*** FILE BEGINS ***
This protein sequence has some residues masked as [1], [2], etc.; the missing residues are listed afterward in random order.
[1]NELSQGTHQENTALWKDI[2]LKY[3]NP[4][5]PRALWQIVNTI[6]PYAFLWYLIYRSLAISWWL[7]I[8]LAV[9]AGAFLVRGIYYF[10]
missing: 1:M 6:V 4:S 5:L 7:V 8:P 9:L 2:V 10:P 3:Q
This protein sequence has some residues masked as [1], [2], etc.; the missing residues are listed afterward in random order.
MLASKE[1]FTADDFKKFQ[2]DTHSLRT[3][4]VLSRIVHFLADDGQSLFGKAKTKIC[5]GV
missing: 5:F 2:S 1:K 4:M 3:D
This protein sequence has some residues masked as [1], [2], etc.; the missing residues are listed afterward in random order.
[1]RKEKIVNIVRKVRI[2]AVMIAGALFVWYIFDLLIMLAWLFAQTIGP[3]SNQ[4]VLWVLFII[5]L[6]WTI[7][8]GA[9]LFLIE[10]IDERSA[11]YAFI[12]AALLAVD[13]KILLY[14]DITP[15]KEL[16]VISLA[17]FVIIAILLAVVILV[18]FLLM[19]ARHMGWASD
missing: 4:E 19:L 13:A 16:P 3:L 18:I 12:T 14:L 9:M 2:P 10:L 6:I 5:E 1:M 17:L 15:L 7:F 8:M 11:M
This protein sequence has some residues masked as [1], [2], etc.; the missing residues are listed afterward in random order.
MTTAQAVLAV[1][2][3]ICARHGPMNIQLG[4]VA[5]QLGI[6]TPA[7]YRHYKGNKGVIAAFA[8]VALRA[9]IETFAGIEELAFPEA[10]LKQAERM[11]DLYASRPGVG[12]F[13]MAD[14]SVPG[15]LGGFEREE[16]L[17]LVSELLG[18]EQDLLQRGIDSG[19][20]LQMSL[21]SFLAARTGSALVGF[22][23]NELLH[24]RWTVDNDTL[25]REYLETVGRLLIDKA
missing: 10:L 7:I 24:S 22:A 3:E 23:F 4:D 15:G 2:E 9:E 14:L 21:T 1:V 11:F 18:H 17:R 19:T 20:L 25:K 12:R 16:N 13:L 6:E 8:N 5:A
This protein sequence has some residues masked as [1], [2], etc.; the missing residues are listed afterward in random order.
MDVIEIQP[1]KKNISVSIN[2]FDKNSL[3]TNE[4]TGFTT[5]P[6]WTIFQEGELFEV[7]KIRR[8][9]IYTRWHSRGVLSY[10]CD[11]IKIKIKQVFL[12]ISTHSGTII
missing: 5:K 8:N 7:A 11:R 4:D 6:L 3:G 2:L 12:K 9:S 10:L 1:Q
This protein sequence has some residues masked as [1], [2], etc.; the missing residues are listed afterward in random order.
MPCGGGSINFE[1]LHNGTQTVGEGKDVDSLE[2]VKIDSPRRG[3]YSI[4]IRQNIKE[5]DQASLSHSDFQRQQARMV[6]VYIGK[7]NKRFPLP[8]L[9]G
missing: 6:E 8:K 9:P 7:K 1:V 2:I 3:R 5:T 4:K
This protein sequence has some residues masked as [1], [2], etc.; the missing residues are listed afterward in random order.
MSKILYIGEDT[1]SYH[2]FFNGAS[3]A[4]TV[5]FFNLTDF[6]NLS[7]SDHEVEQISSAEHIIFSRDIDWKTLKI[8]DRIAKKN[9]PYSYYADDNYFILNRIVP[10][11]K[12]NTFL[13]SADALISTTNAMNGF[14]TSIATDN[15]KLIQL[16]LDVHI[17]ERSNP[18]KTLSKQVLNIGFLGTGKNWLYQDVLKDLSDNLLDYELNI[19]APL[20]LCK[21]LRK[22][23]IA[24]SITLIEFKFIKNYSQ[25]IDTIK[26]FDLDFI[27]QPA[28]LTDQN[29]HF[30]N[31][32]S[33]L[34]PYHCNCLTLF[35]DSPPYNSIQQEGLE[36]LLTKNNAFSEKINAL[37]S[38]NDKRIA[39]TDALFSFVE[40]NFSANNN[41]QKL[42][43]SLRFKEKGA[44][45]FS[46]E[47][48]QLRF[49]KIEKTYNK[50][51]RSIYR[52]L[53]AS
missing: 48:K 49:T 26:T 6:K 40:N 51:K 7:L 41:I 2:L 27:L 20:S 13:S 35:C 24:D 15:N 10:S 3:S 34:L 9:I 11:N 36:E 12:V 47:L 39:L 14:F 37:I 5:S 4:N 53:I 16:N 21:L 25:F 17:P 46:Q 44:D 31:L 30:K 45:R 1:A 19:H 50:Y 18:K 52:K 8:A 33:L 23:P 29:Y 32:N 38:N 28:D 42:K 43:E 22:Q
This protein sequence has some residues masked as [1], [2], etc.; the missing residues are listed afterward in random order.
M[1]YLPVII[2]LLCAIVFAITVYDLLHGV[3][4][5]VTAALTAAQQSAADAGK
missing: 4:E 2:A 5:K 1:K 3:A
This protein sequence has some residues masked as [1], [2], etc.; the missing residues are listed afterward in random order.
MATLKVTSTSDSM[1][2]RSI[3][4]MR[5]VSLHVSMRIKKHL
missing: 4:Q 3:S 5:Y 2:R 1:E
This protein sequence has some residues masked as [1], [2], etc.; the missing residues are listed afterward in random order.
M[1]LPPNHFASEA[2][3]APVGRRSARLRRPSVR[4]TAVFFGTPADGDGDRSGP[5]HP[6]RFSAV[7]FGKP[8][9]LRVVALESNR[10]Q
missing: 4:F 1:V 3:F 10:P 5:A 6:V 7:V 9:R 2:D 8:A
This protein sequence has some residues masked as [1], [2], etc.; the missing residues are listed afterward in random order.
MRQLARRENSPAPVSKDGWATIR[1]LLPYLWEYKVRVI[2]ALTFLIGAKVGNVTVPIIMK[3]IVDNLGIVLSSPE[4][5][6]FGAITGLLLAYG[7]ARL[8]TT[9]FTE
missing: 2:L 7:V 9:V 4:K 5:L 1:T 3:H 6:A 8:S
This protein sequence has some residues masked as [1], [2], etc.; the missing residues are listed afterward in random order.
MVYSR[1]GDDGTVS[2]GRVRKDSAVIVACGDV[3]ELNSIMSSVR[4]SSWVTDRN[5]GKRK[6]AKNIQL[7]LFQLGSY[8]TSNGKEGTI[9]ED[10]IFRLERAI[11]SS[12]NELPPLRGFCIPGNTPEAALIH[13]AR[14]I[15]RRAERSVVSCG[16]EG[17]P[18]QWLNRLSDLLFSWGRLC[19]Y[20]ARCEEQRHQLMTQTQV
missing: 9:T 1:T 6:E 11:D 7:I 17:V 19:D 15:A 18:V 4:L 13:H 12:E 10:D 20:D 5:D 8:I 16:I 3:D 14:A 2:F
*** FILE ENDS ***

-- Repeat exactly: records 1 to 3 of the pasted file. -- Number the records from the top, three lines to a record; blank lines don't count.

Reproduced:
This protein sequence has some residues masked as [1], [2], etc.; the missing residues are listed afterward in random order.
[1]NELSQGTHQENTALWKDI[2]LKY[3]NP[4][5]PRALWQIVNTI[6]PYAFLWYLIYRSLAISWWL[7]I[8]LAV[9]AGAFLVRGIYYF[10]
missing: 1:M 6:V 4:S 5:L 7:V 8:P 9:L 2:V 10:P 3:Q
This protein sequence has some residues masked as [1], [2], etc.; the missing residues are listed afterward in random order.
MLASKE[1]FTADDFKKFQ[2]DTHSLRT[3][4]VLSRIVHFLADDGQSLFGKAKTKIC[5]GV
missing: 5:F 2:S 1:K 4:M 3:D
This protein sequence has some residues masked as [1], [2], etc.; the missing residues are listed afterward in random order.
[1]RKEKIVNIVRKVRI[2]AVMIAGALFVWYIFDLLIMLAWLFAQTIGP[3]SNQ[4]VLWVLFII[5]L[6]WTI[7][8]GA[9]LFLIE[10]IDERSA[11]YAFI[12]AALLAVD[13]KILLY[14]DITP[15]KEL[16]VISLA[17]FVIIAILLAVVILV[18]FLLM[19]ARHMGWASD
missing: 4:E 19:L 13:A 16:P 3:L 18:I 12:T 14:L 9:M 2:P 10:L 6:I 5:E 1:M 17:L 15:L 7:F 8:M 11:M